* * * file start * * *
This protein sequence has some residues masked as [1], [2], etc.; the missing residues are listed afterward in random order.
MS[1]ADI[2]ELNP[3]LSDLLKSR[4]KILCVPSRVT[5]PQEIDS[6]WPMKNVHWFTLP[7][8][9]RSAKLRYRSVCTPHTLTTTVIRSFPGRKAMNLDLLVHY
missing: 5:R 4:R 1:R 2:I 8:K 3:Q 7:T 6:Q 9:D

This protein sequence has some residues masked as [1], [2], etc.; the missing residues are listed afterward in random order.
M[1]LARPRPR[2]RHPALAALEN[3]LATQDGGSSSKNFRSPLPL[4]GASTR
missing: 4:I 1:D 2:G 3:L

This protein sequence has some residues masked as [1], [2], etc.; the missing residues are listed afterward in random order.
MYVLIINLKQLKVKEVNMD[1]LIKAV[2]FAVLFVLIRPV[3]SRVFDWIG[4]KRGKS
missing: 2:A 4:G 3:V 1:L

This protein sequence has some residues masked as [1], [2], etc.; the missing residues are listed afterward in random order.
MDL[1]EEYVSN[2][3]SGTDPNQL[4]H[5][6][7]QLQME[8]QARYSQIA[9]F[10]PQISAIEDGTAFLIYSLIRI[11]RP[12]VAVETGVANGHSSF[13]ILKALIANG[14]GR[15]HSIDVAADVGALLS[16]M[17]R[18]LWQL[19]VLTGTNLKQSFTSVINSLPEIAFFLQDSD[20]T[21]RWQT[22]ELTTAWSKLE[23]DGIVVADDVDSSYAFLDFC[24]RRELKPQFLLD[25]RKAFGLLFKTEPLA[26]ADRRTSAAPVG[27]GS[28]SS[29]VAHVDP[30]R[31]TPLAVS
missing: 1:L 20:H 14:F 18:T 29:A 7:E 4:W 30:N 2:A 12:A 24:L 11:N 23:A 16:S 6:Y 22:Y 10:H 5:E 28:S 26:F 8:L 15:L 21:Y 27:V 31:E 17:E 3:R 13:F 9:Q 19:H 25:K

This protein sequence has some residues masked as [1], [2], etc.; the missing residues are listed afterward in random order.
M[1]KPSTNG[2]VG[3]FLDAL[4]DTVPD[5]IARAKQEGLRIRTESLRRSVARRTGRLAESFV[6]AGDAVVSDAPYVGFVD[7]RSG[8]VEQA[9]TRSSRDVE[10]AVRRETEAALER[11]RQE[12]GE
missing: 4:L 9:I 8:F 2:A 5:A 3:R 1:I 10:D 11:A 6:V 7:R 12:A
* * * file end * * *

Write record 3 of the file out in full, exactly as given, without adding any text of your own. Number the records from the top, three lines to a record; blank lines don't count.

This protein sequence has some residues masked as [1], [2], etc.; the missing residues are listed afterward in random order.
MYVLIINLKQLKVKEVNMD[1]LIKAV[2]FAVLFVLIRPV[3]SRVFDWIG[4]KRGKS
missing: 2:A 4:G 3:V 1:L